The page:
District Attorney Joyce E. Dudley announced this week that her Consumer and Environmental Protection Unit, as part of a statewide team of prosecutors, settled a civil action against AT&T concerning hazardous-materials violations in Santa Barbara County and across the state.
The $5.9 million settlement is the largest ever awarded statewide for this type of environmental violation.
The settlement included $5.65 million in civil penalties, of which $613,479.16 is going to the Santa Barbara County District Attorney’s Office and $110,625 will go to Santa Barbara County Environmental Health Services.
In addition, $250,000 is being paid as a Supplemental Environmental Project to the CUPA Forum Environmental Protection Trust Fund.
On Monday, a Stipulated Final Judgment and Injunction was entered to resolve the case. The judgment includes the settlement details and an injunction requiring the defendants to comply with environmental laws and regulations.
The case centered around the telecommunication company’s failure to report hazardous materials (batteries) at cell-phone towers and other facilities to the California Environmental Reporting System.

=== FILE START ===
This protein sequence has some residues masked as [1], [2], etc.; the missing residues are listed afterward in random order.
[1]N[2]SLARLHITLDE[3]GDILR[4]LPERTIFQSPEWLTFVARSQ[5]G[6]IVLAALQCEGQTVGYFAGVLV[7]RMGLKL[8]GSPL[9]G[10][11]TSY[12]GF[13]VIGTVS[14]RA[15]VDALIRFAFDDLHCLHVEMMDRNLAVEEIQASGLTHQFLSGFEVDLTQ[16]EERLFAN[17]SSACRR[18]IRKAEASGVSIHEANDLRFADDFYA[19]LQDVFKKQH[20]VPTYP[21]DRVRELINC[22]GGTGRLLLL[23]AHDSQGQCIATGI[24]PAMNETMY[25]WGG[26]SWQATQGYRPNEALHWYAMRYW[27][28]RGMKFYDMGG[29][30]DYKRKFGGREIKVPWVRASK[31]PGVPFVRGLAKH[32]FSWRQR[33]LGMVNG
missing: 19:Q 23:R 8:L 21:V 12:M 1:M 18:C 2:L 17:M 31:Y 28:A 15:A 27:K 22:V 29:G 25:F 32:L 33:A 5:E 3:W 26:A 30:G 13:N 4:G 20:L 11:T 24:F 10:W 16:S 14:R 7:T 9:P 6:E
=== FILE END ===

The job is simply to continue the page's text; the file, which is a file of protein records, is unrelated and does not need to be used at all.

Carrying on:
Reporting the presence of hazardous materials is mandated by law as part of a business’ requirement to submit a Hazardous Materials Business Plan to CERS. The batteries in question were used to operate emergency generators at more than 3,200 sites across California.
Although the plaintiffs in the People v. AT&T Services Inc. had no evidence of damage to the environment at any of these sites, AT&T is still liable for failing to report the presence of the hazardous materials.
California businesses, which handle 55 gallons, 200 cubic feet or 500 pounds of hazardous materials, must submit a Hazardous Materials Business Plan to CERS. Under the law, the location, type, quantity and health risk of the materials must be reported.
That information is then shared with firefighters, health officials, public safety offices and regulatory agencies, which in turn is used to protect the public, first responders and the environment.
Ms. Dudley’s office said AT&T self-reported the violations and cooperated with statewide investigations, including those conducted by the Santa Barbara County Certified Unified Program Agency and the District Attorney’s Office.
“Having a complete understanding about the presence of hazardous materials is a vital aspect of public safety and emergency preparation,” Ms. Dudley said in a statement. “Whether handled by a small business or a large corporation, these materials can present great danger, and the law must be equally enforced to protect us all.”